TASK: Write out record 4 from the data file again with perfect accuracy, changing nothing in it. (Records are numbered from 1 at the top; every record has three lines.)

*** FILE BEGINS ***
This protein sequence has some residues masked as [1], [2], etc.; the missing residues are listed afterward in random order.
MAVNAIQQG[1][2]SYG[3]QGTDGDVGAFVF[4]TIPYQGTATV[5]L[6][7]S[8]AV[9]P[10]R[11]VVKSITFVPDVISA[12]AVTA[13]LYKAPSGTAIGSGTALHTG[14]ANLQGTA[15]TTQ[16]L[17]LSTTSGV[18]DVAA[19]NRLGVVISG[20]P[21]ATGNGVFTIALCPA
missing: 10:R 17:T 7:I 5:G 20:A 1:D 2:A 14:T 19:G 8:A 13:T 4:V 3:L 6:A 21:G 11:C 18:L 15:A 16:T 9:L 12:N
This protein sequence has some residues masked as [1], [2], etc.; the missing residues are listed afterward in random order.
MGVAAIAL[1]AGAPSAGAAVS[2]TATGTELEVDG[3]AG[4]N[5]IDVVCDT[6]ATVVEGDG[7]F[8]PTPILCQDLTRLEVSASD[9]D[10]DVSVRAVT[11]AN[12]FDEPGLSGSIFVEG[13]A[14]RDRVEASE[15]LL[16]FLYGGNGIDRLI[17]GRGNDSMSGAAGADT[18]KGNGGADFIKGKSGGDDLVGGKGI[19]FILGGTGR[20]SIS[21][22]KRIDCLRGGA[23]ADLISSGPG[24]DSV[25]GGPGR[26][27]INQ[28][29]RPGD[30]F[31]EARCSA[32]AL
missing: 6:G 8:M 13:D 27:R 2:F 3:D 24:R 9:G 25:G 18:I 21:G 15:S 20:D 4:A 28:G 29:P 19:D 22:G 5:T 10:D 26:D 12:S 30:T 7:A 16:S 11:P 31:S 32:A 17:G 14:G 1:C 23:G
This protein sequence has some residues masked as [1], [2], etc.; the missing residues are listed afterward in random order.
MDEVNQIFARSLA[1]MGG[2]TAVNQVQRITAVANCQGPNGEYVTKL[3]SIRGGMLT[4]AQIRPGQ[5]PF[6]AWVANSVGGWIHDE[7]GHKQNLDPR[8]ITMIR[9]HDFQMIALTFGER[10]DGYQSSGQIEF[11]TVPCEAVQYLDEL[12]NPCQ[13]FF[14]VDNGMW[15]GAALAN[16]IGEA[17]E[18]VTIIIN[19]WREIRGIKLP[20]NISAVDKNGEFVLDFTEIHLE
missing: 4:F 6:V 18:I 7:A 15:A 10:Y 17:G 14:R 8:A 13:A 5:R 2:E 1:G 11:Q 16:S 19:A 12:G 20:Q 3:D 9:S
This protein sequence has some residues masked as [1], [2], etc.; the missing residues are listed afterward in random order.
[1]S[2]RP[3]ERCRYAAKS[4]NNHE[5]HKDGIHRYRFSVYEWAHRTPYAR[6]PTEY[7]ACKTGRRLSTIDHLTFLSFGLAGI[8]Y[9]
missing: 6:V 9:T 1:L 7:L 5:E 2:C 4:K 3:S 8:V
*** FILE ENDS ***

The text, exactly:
This protein sequence has some residues masked as [1], [2], etc.; the missing residues are listed afterward in random order.
[1]S[2]RP[3]ERCRYAAKS[4]NNHE[5]HKDGIHRYRFSVYEWAHRTPYAR[6]PTEY[7]ACKTGRRLSTIDHLTFLSFGLAGI[8]Y[9]
missing: 6:V 9:T 1:L 7:L 5:E 2:C 4:K 3:S 8:V